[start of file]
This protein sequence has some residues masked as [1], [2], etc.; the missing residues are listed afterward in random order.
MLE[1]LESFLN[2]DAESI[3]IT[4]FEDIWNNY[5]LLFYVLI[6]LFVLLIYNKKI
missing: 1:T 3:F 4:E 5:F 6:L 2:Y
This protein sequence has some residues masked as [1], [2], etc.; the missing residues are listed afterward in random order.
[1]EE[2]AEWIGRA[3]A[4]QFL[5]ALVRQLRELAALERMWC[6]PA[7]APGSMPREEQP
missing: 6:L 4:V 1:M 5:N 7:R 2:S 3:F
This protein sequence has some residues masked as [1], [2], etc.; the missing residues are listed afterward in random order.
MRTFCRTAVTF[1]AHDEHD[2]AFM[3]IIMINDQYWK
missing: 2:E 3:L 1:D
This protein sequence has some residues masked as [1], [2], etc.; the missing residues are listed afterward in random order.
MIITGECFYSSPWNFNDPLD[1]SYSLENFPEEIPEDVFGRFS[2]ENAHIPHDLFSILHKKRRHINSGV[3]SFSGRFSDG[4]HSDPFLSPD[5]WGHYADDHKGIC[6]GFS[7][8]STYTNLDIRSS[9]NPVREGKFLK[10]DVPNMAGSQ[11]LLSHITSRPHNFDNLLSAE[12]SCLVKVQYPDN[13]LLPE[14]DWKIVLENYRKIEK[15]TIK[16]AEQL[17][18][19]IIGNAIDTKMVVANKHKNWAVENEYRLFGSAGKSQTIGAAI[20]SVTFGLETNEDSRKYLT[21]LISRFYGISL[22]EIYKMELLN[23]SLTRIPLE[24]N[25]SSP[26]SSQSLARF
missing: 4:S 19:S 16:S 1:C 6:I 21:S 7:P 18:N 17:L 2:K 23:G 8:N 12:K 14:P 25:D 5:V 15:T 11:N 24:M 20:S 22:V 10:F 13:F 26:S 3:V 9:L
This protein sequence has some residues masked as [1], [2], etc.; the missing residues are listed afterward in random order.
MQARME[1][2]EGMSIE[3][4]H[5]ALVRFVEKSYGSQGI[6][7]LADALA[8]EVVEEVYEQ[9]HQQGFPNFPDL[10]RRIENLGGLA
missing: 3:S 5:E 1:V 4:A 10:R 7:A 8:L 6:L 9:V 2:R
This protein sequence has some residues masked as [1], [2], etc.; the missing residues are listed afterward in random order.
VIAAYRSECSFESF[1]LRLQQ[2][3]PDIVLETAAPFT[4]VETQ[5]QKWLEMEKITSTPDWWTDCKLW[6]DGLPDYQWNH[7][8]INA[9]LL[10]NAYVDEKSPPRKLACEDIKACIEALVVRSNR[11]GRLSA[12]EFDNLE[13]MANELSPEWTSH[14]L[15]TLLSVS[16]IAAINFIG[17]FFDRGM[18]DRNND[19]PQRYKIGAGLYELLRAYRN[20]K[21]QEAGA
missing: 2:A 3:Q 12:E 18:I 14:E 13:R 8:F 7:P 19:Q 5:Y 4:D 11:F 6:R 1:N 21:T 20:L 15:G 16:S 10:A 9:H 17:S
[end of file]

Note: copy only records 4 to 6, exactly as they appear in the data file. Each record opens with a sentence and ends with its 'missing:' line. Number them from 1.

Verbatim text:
This protein sequence has some residues masked as [1], [2], etc.; the missing residues are listed afterward in random order.
MIITGECFYSSPWNFNDPLD[1]SYSLENFPEEIPEDVFGRFS[2]ENAHIPHDLFSILHKKRRHINSGV[3]SFSGRFSDG[4]HSDPFLSPD[5]WGHYADDHKGIC[6]GFS[7][8]STYTNLDIRSS[9]NPVREGKFLK[10]DVPNMAGSQ[11]LLSHITSRPHNFDNLLSAE[12]SCLVKVQYPDN[13]LLPE[14]DWKIVLENYRKIEK[15]TIK[16]AEQL[17][18][19]IIGNAIDTKMVVANKHKNWAVENEYRLFGSAGKSQTIGAAI[20]SVTFGLETNEDSRKYLT[21]LISRFYGISL[22]EIYKMELLN[23]SLTRIPLE[24]N[25]SSP[26]SSQSLARF
missing: 4:S 19:S 16:S 1:C 6:I 21:S 7:P 18:N 17:L 2:K 23:G 8:N 12:K 14:P 25:D 5:V 15:T 11:N 24:M 20:S 22:V 10:F 13:F 26:S 3:V 9:L
This protein sequence has some residues masked as [1], [2], etc.; the missing residues are listed afterward in random order.
MQARME[1][2]EGMSIE[3][4]H[5]ALVRFVEKSYGSQGI[6][7]LADALA[8]EVVEEVYEQ[9]HQQGFPNFPDL[10]RRIENLGGLA
missing: 3:S 5:E 1:V 4:A 10:R 7:A 8:L 6:L 9:V 2:R
This protein sequence has some residues masked as [1], [2], etc.; the missing residues are listed afterward in random order.
VIAAYRSECSFESF[1]LRLQQ[2][3]PDIVLETAAPFT[4]VETQ[5]QKWLEMEKITSTPDWWTDCKLW[6]DGLPDYQWNH[7][8]INA[9]LL[10]NAYVDEKSPPRKLACEDIKACIEALVVRSNR[11]GRLSA[12]EFDNLE[13]MANELSPEWTSH[14]L[15]TLLSVS[16]IAAINFIG[17]FFDRGM[18]DRNND[19]PQRYKIGAGLYELLRAYRN[20]K[21]QEAGA
missing: 2:A 3:Q 12:E 18:I 14:E 13:R 8:F 7:P 19:Q 5:Y 4:D 11:F 6:R 1:N 21:T 20:L 15:G 16:S 10:A 9:H 17:S